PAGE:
Putting Care Home Residents to the Test with Crazy Golf Course
Posted: Fri, 02 Aug 2019 12:22
Residents at NorseCare's Lydia Eva Court in Gorleston, near Great Yarmouth enjoyed a crazy golf session using equipment specially made for them by a local Men's Shed community organisation, using Active Norfolk funding from the SAIL (Staying Active and Independent for Longer) project.
The first of 5 fun crazy golf sets was made by Men's Shed - a community organisation who meet regularly to make woodwork projects for the local area. The first 5 hole 'course' was completed this week and used for the first time at Lydia Eva Court care home, where up to 89 people living with dementia are provided with care and support. Each of the sets will be shared across 5 of NorseCare's care homes in Norwich and the East coast once the remaining 4 sets are completed.
Residents, families and representatives from Active Norfolk and the volunteers from Poringland Men's Shed gathered in the sunshine in the gardens of Lydia Eva Court to watch as residents took part with NorseCare's Activities and Wellbeing coordinators.
Henry Gowman, one of the volunteers from the Men's Shed spoke about the project; "It was delightful to see the residents using the equipment and their evident enjoyment. To see our work being so well received gives us the confidence to make the next batch of games."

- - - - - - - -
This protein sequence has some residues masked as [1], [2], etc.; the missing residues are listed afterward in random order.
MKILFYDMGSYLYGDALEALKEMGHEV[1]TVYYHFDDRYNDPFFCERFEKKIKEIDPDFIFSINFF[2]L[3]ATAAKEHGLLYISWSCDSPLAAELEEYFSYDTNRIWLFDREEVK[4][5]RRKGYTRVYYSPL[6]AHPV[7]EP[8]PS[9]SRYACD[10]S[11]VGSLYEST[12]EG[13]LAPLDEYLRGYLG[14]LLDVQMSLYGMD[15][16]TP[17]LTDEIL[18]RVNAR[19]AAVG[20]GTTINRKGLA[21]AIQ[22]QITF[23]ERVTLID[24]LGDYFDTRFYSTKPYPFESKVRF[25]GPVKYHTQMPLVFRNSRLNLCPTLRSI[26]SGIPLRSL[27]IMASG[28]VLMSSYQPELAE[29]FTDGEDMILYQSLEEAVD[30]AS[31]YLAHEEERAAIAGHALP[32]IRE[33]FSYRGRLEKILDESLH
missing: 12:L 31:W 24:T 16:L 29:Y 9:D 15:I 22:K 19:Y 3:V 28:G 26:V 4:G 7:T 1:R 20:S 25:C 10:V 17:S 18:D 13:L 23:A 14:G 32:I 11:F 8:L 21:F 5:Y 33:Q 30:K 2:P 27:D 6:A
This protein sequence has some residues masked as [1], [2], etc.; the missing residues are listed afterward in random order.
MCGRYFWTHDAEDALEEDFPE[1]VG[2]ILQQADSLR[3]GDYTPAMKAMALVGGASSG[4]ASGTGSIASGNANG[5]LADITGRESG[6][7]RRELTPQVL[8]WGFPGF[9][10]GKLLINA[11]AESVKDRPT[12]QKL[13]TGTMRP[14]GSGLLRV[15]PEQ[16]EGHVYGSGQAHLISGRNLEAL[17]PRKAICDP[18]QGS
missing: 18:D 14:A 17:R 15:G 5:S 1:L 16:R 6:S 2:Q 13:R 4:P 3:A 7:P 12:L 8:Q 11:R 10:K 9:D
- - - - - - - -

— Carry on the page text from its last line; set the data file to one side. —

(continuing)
Sandra Drake, NorseCare's Volunteer and Wellbeing Co-ordinator added her thoughts: "We want to thank Active Norfolk for providing us with the funding and the Men's Shed for making this happen. It's an activity that families and friends can enjoy together now and for the future. We can't wait to get the other courses finished and out to the other homes."
Resident Evan at Lydia Eva Court enjoyed his day: "I've never played golf before, I didn't realise how good I was at it!"
Active Norfolk's Active Ageing Officer Ryan Hughes also took part on the day: "The crazy golf sets are part of our SAIL project, which looks to not only encourage residents to be more active, but to try and do this in the outdoor environment where possible. There are numerous positive effects upon well-being from being able to spend time outdoors, and by providing different opportunities within the gardens of care settings, we are hoping to encourage people to enjoy being outdoors as much as possible."
The SAIL project aims to stimulate active ageing, longer independent living, and less dependence on traditional health and social care services. You can read more about the project here.